Is aid depressing?

Aid is the most depressing topic in economics.  I don’t know how William Easterly and Jeffrey Sachs stand it.

That is Meg McArdle reacting (in part) to my pointer to evidence that NGOs might be killing entrepreneurship in Africa.

I have good news for Meg (sort of). Aid is only depressing if you start off with the wrong expectations.

Aid is not a mythical goddess, walking through a barren field, greenery spouting in her wake. None of us, including McArdle, really believe such a thing, but we do approach charity as though rapid transformation is possible.

It’s uplifting (well… less depressing) to remember a few things.

1. This takes time. Once upon a time England was the one developed country and a respectable thinker could write a book wondering when the backward nations of France and Italy would ever catch up. The decades that separated growth in Britain and the European continent are mostly forgotten now. But it helps to remember that the accumulation of capital, the diffusion of technologies, and innovation and adaptation in social organization can take generations.

2. Aid can only speed this diffusion or accumulation a little. Ultimately it’s up to the Africans or South Americans or Central Asians. If you’re not from there, the best you can do is help those willing (or unable) to help themselves.

3. When you throw gobs of money and people at an economy, there are going to be side effects. Some of them will be bad. Some will surprise you. The main difference between prescription drugs and aid is that, when we give countries aid, no one makes us give them a four minute speech telling them that aid may cause rashes, stomach pain, and erectile dysfunction.

4. Failure happens. In all big systems. Hollywood brought us Star Wars Episode One. The private sector brought us Google Wave. Western medicine brought us bleeding. In aid, the state of our knowledge is a little closer to bleeding than web programming. That’s actually what makes studying aid so different: we’re going to learn a tremendous amount in our lifetimes.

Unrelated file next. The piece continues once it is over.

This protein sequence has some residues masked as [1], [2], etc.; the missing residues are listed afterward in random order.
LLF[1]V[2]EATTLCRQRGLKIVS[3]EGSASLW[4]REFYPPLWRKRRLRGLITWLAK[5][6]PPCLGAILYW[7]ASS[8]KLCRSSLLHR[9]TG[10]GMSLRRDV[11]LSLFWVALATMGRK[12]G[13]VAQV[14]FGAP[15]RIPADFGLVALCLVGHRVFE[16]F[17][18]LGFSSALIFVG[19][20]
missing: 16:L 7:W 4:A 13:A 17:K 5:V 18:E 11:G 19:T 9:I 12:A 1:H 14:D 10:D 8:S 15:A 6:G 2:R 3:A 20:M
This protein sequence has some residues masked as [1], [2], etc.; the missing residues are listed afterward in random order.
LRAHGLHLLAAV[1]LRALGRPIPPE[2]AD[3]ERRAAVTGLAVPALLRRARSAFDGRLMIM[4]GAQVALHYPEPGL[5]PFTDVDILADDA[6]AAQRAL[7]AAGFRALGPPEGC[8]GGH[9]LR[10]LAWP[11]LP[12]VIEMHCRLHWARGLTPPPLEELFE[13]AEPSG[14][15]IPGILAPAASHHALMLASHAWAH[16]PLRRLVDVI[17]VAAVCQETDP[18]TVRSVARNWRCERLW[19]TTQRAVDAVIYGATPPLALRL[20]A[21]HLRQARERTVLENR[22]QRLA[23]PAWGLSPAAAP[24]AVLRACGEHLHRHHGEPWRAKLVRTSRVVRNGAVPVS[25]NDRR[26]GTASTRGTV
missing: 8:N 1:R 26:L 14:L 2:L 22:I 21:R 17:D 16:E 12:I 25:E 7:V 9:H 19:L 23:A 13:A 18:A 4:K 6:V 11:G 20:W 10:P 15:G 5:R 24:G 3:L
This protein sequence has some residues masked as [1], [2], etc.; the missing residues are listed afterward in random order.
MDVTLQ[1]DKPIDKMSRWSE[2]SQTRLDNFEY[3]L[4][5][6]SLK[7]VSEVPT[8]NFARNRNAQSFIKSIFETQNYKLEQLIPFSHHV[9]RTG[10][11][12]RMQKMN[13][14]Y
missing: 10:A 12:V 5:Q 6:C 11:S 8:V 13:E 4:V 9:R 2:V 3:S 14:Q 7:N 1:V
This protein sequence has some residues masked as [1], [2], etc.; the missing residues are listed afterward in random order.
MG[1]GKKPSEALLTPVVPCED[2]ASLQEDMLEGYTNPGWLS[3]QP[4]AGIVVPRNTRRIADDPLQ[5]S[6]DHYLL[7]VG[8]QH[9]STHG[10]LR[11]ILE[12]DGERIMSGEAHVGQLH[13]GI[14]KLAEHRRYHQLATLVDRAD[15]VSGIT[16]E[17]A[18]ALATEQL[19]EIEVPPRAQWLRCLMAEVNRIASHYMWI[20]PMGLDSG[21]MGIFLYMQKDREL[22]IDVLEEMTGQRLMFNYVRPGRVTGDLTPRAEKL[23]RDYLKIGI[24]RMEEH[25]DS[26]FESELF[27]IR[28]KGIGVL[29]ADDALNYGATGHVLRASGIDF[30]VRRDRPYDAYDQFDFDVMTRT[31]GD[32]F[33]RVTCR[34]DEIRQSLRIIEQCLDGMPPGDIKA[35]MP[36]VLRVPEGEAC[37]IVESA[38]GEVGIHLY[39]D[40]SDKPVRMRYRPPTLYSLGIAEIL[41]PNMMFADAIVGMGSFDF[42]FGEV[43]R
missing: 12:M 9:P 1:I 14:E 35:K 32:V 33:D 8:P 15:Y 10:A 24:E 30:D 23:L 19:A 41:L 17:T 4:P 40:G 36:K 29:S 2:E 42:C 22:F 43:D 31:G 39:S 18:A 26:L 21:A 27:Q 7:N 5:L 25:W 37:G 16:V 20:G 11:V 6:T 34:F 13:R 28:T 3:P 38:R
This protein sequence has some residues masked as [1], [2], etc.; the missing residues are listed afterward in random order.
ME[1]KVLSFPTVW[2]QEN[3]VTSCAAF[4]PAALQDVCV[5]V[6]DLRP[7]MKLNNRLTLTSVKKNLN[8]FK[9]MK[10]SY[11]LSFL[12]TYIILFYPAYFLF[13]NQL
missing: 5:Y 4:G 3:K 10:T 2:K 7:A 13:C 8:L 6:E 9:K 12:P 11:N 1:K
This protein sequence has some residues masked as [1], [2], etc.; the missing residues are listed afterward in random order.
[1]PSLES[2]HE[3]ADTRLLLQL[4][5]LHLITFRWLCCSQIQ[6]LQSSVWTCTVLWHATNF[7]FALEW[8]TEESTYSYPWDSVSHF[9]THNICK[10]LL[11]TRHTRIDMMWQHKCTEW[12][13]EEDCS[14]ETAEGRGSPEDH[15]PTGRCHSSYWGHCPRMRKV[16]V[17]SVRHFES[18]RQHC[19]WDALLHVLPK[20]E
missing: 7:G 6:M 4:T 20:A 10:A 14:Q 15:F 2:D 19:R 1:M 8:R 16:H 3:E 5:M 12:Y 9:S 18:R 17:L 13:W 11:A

5. Most of the failures are small, while the victories are huge. Think the falling cost of AIDS treatment. Other important discoveries (they really were discoveries) were “don’t have 200% tariffs on capital goods,” and “Don’t print money to pay your bills.” Lant Pritchett compares aid to piano recitals: “kind of boring and it’s tedious and most of the people are wasting their time. But every now and again by God we make a difference and when we do make a difference it really transforms economies and lives for a very long time”. (Yes, we also have innovations like “let’s displace large populations to new villages!” but these seem to die out faster than the good kind.)

Think about working in aid differently. Aid is hard and messy. But so are a lot of jobs. Example: You can start working in a rich-country finance ministry your whole life, suffer the slings and arrows of excessive partisanship and, if you’re lucky, you’ll tweak the growth rate of your country a notch. And at the end of the day you can go home and tell your kids: “I helped the citizens of this country afford to buy a second flat screen television.” Now THAT is depressing.

Give me aid any day.